An extract from Claudia’s brilliant new book Quite.
There are some wonderful things about getting older. I wouldn’t be in my 20s again, they were too nervy, too angst-ridden. Am I coming across the right way? Am I holding this fork correctly? When will I have a baby? What will I do with my life? And then I think I spent most of my 30s pregnant or nursing and worrying about milk ducts and sleep schedules and nursery rhymes. But my 40s have been great; my late 40s even better.
You’ve just got used to your face, you’ve just worked out how to slow-cook a ham and you’ve finally decided where you like to be and what you like to do. If you’ve got kids, things are hopefully getting easier as they’re older too.
Friendships are fully solid now. As a gang, we’re not letting anyone leave. Yes, one of us will make mistakes – we forget to call back, we get too pickled, we’re slightly self-obsessed – but we know it’s a phase, we have history and that’s important. We’ve all been through proper stuff too.
We’ve dealt with death, pain, sadness – our parents are older, or some gone already; our kids have tested us; maybe some of us have realised we married turds. We’ve had the big chats, the why are we here, the ‘I’m not happy’ conversations and we’ve pulled each other out. Of course there’s still drinking and howling but it’s multi-layered now, often profound.
If we’re lucky, by the time we hit our mid-40s we will have more financial security. Or at least a better understanding of money and how to take charge of what we do have. We’re old enough to realise that a 900-quid coat is a bit of a nonsense and we’re happy that we own a colander. We spend wisely (most of the time), we know that splurging more on Jarlsberg and less on sparkly clutch bags is better. We can take great pride in the objects we’ve collected, whether that’s an outstanding assortment of vases or a dazzling pile of high heels (remember when having one pair of ‘going-out shoes’ was the norm?).
We’ve come to care about things that we didn’t when we were 24. It might be the environment, it might be about equality, protecting women’s rights – maybe we volunteer for our local food bank or hospital. Some of us march, some of us raise money but we have something we care about (which isn’t just ourselves or our small circle). We’ve come to realise that giving back and being less selfish makes us feel better even than our fancy boots ever do.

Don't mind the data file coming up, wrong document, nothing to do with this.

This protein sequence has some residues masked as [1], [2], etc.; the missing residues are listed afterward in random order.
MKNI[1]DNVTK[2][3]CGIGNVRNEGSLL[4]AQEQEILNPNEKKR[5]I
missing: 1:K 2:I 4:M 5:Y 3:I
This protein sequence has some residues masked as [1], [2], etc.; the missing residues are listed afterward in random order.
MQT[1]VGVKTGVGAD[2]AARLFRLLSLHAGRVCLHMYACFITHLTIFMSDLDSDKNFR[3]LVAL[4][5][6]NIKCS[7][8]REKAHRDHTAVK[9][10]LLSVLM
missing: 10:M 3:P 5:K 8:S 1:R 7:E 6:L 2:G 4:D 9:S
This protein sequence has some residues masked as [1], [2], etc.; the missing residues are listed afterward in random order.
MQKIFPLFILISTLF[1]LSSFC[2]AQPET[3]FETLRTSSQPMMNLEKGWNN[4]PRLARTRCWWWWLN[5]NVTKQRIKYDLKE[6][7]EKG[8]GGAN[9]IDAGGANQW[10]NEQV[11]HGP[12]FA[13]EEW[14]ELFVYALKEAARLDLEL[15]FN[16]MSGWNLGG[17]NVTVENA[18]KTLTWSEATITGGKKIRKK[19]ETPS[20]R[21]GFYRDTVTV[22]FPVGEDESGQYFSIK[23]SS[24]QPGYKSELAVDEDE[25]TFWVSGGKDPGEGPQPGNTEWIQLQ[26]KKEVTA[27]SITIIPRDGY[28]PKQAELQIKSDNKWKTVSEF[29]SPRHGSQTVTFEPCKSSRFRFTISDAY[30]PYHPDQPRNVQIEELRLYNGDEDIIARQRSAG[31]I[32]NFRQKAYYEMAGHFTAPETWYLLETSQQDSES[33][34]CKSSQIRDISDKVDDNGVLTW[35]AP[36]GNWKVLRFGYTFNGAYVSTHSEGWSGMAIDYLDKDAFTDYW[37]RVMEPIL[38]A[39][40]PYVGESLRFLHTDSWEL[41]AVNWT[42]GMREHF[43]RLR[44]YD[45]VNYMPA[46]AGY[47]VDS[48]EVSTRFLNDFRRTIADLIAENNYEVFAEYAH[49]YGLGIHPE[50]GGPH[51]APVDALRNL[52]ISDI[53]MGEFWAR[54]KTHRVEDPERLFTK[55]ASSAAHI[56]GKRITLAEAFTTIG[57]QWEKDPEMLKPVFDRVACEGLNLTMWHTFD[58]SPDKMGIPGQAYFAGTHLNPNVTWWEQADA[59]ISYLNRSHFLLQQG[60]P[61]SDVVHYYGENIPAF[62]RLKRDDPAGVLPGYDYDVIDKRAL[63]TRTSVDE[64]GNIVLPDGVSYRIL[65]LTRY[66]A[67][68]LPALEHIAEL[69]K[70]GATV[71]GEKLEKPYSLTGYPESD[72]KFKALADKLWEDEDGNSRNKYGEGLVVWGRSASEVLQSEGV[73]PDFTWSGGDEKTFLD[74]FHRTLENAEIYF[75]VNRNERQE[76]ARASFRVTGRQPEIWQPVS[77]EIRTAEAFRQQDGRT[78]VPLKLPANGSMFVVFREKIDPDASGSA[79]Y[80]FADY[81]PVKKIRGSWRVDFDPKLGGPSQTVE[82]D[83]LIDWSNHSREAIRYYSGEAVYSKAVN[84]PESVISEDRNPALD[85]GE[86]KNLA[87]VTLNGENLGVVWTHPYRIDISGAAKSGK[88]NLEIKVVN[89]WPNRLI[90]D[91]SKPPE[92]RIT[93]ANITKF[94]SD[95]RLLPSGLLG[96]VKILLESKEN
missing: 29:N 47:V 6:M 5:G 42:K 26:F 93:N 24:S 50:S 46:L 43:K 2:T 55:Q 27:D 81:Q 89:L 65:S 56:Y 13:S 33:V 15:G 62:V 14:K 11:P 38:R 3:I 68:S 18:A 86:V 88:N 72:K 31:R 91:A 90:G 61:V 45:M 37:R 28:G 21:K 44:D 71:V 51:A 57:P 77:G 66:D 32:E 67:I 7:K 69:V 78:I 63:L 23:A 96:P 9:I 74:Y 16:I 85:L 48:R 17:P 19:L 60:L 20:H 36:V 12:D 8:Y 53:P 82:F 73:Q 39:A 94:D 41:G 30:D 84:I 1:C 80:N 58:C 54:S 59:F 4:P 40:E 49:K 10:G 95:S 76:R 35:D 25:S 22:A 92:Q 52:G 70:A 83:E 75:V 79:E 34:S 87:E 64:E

And yet. I feel that alongside all of these advantages I should mention the effect of the ageing process on our bodies and our faces. Everything was springy once, everything was easy to handle; you could drink and eat whatever you wanted. You wanted to get into a tight dress on Saturday? Maybe skip lunch on Friday. Easy. Nothing to see here – just having some leaves and one olive so I can zip my jeans up. Age rather sh**s all over that. Your hormones mean that if you want to get into an unforgiving outfit on Saturday you will have to have juiced for three weeks prior. Your elastic face is, well, less elastic and whereas before a bit of lipstick and a big scarf meant you were dressed, this now looks a little tragic. Wait, this used to work. I’ve put on clean clothes, some tinted moisturiser and am chewing gum, why do I still look like Meatloaf?
But I have good news. I have found the body part that, even in our late 40s and beyond, we can really go to town with. Our necks are craggy and crumpled (this might just be me) and our knees are now made entirely of crepe. Bikinis are long gone as our stomachs are like an accordion made of skin. But because we’re older and know that eating and breaking bread and laughing with friends is vital, we refuse to pass up on cake or pizza or potatoes and all the other stuff that makes life great on a Thursday night.
So let me tell you about the area we can really focus on, the one that, for some miraculous reason, hasn’t fallen apart. Shoulders. Bare shoulders can shrug (excellent, involves no words but this gesture says everything) and they can twinkle and glisten under good lights. Wear strapless anything, wear a sweater that falls off the shoulder, don stuff with a wide neckline that means the clavicle is showing. With shoulders out we can flirt, we can laugh and we can take all the good of getting old and still hold on to the ‘Yeah, I’m going out and feel like an absolute sex god tonight.’ Don’t worry about Botox (I’m not surprised, this is just my new face), avoid the expensive creams that do nothing (yes, the advertising is compelling but she’s a supermodel and is 22) and don’t give a stuff about baggy knees. Just rely on the two bony bits on top of your arms either side of your neck. Shoulders and a sense of humour about the crumbling of everything else will get us through.
Quite will be published on 1 October by HQ, price £16.99. To order a copy for £10.99 until 4 October, go to whsmith.co.uk. Enter the code YOUQUITE at checkout. Book number 9780008421656. Terms and conditions: whsmith.co.uk/terms.